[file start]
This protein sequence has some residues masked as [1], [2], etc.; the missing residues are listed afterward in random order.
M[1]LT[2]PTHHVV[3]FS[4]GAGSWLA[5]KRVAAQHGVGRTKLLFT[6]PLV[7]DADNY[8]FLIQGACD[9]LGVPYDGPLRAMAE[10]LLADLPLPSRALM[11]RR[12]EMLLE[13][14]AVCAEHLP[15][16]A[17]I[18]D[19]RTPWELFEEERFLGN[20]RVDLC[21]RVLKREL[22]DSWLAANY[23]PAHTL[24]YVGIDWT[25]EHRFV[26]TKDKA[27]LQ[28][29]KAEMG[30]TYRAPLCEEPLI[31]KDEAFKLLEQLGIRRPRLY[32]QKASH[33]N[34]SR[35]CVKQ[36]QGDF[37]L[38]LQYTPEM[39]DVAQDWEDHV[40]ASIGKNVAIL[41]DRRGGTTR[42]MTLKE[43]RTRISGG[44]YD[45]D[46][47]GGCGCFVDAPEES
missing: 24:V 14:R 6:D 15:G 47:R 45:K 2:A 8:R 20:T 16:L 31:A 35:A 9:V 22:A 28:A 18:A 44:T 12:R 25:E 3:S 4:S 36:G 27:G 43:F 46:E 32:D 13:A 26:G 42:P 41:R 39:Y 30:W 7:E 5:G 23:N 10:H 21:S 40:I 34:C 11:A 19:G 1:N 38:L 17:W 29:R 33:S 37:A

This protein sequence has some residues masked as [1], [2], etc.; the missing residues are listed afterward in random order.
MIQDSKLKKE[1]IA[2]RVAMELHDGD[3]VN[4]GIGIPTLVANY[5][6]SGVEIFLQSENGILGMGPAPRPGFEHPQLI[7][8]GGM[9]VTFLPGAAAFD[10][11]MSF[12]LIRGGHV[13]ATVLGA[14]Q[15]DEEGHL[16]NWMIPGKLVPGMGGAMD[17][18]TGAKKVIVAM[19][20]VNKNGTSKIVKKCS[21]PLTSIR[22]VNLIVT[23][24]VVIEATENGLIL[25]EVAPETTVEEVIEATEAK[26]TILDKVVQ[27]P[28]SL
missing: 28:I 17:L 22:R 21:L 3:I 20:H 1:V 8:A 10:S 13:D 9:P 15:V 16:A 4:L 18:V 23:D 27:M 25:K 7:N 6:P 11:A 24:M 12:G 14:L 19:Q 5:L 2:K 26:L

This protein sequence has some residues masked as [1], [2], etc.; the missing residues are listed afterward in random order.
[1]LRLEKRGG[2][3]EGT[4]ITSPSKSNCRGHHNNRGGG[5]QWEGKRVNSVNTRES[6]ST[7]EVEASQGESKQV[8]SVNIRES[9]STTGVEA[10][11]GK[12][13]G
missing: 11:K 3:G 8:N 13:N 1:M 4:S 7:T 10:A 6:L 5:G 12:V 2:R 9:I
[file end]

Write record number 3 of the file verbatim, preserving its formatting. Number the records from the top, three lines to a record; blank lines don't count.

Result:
This protein sequence has some residues masked as [1], [2], etc.; the missing residues are listed afterward in random order.
[1]LRLEKRGG[2][3]EGT[4]ITSPSKSNCRGHHNNRGGG[5]QWEGKRVNSVNTRES[6]ST[7]EVEASQGESKQV[8]SVNIRES[9]STTGVEA[10][11]GK[12][13]G
missing: 11:K 3:G 8:N 13:N 1:M 4:S 7:T 10:A 6:L 5:G 12:V 2:R 9:I